As Trade Tensions Build, New England Governors And Canadian Premiers Stress Regional Ties

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Quebec Premier Philippe Couillard, left, and Vermont Gov. Phil Scott Sunday signed a bilateral agreement pledging continuing cooperation on a host of cross-border issues. (John Dillon/VPR)
Quebec Premier Philippe Couillard, left, and Vermont Gov. Phil Scott Sunday signed a bilateral agreement pledging continuing cooperation on a host of cross-border issues. (John Dillon/VPR)

New England governors and premiers from eastern Canadian provinces plan to stress cross-border cooperation, not confrontation when they gather this week in Stowe.

The 42nd annual conference of New England governors and eastern Canadian premiers comes at a time of increasing trade tensions between Washington and Ottawa.

But the regional leaders will consider several resolutions that stress the need to work together on issues such as greenhouse gas reduction, energy security and the North American Free Trade Agreement.

Gov. Phil Scott raced stock cars before becoming a politician full time. And he had many successful seasons in a circuit that took him up to northern Quebec, to a race track in the Saguenay-Lac St. Jean region, which happens to be the home district of Quebec Premier Philippe Couillard. Scott said his familiarity with the region gives him a common bond with his Quebec counterpart.

“So we traveled up there a lot. So [I] knew a lot of the same places, so it breaks down some of the barriers, when you talk about understanding their region, and maybe some of the challenges, but the opportunities, and how friendly and open they are,” Scott said.

As governor, Scott has met Couillard several times during trips to Quebec and the two leaders say they have a warm friendship. That relationship may be more important than ever as a trade war ramps up between Washington and Ottawa.

In June, President Trump imposed tariffs on imports of Canadian aluminum and steel. Canada retaliated by levying a host of tariffs on American imports of manufactured steel, along with maple syrup, yogurt, lobsters and whiskey.

Scott, who is hosting this year’s meeting, said the session will focus on the need to continue strong regional bonds.

“We need to temper this rhetoric that we’re hearing on a national level,” he said. “From the governors’ perspective, as well as the premiers, I think they understand that we need each other. It’s not just about selling to each other. It’s about building things together, working together as a region.”

And Premier Couillard made the same point Sunday after he and Scott signed a bilateral agreement pledging continued cooperation on energy, environment, transportation, education and tourism issues.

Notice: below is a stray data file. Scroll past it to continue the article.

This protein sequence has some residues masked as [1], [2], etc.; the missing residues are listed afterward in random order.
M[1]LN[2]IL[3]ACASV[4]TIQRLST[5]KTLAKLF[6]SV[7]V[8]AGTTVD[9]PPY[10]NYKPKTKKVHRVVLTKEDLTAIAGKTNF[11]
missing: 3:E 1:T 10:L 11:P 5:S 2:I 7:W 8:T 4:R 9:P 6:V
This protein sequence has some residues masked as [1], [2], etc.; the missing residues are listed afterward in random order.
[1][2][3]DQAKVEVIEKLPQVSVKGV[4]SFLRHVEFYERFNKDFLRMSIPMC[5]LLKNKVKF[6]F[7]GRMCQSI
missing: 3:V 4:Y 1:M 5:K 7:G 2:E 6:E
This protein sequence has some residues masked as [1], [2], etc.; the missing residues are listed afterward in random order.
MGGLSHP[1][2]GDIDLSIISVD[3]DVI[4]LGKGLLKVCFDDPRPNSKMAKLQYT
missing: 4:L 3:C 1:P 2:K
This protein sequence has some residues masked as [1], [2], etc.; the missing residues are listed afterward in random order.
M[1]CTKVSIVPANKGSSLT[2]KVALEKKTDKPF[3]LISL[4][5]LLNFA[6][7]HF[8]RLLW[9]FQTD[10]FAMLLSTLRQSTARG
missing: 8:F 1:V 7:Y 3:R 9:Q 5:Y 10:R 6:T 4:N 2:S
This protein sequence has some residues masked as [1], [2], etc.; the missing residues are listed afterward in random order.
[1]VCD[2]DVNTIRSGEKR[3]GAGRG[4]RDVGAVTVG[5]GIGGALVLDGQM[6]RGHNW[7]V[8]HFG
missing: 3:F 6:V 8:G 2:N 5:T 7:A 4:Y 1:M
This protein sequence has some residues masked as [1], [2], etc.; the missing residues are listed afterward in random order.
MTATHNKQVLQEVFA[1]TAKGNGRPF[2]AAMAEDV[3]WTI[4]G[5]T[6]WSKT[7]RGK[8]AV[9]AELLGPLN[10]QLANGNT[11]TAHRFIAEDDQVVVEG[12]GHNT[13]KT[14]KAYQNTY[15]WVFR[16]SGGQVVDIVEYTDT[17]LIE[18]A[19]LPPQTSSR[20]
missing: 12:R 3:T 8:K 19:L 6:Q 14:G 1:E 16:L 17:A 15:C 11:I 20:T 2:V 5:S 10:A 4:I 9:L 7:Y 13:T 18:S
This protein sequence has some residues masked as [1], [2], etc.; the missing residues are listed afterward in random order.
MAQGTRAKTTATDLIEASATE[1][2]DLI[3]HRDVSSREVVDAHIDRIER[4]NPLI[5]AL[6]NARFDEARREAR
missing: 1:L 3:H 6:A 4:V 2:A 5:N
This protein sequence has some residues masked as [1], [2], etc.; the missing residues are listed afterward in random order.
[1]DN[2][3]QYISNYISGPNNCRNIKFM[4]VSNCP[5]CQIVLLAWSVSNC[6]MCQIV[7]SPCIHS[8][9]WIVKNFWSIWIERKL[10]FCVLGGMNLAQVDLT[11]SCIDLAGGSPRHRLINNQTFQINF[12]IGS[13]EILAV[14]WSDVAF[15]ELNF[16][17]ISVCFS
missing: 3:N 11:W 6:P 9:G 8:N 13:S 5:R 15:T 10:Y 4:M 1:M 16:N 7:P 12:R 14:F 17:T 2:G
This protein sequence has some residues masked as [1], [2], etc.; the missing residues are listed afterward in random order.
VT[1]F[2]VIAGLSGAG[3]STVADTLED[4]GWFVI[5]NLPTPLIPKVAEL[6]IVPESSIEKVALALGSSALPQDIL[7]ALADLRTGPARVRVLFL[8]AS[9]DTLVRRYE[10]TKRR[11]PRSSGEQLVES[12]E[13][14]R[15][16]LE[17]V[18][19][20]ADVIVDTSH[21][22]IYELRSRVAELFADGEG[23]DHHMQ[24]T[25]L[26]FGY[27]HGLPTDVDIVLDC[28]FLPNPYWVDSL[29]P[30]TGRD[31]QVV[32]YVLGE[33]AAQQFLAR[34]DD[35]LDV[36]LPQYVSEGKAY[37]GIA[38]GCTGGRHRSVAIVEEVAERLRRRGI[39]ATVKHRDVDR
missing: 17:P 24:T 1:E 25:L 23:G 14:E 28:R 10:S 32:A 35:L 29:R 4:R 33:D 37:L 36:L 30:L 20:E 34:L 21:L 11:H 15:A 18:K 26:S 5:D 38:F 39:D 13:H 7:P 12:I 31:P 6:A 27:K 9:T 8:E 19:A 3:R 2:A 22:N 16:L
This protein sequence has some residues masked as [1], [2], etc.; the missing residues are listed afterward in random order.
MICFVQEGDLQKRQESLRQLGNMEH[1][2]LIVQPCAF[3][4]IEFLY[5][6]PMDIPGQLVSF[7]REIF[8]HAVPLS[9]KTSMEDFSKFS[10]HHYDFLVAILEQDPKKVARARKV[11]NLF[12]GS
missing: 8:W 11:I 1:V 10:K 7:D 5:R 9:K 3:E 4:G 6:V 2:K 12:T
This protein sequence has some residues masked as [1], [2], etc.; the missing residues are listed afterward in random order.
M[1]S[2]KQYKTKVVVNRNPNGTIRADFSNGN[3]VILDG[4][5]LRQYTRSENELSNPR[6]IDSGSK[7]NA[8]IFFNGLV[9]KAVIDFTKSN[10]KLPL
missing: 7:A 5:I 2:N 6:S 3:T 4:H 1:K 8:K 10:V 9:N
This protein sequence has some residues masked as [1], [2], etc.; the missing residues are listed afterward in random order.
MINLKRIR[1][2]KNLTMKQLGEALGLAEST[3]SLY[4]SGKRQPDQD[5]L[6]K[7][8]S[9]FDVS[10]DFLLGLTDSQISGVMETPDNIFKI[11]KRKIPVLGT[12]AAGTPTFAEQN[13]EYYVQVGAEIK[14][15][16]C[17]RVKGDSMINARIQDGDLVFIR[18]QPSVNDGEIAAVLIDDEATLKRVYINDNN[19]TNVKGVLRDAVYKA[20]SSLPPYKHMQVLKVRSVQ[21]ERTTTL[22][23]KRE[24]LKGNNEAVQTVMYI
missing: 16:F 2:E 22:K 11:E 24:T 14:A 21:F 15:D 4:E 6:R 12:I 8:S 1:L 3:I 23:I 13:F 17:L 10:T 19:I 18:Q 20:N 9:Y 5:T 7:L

"We haven’t stopped talking to each other; we haven’t stopped trading with one another. We haven’t stopped meeting with one another since the recent months, in spite of, let’s say, the federal situation. And that’s an important thing," he said.

In an interview last month on VPR’s Vermont Edition, Couillard said tariffs help no one.

“And this is affecting the economy on both sides of the border. The economies are so deeply linked," he said. “It’s impossible, when you do this, that you’re not going to injure both sides of the border.”

Communities across New England and eastern Canada share family, cultural and business connections. Quebec is a major exporter of hydropower to Vermont and southern New England – exports that will get even larger as the region tries to meet carbon-free energy goals.

And Couillard said, despite the rhetoric from Washington, these ties must continue.

“You have in Vermont 30 Quebec-based companies that create more than 2,400 jobs in in Vermont. And there are 1.5 million tourist visits annually in Vermont spending over $100 million,” he said. "I don’t think this is going to stop; people love going to Vermont.”

The conference leaders at their 42nd annual meeting are expected to sign a number of joint resolutions, affirming their commitment to greenhouse gas reduction goals, energy security and economic cooperation.

Resolutions like these don’t have the force of law. But Jeff Ayres, a St. Michaels College professor who focuses on U.S.-Canadian relations, said there’s much more than handshakes and joint resolutions that come out of these cross-border meetings.

“Traditionally it’s important, but now I think it has even more importance, because it’s way of showing that business, economic, environmental issues, trade, energy cultural, education – all these issues that concern peoples on both sides of the border are still being focused on and work’s being done despite what it looks like which is that a lot at the federal level is being held up and stuck because of this trade dispute,” he said.

And it’s not all work at the conference. A dinner Monday night will be followed with music by a local rockabilly band. And for those who want to linger in the Green Mountains, a Tuesday morning hike is planned through Smuggler’s Notch.

This article was originally published by Vermont Public Radio.

This segment aired on August 14, 2018.


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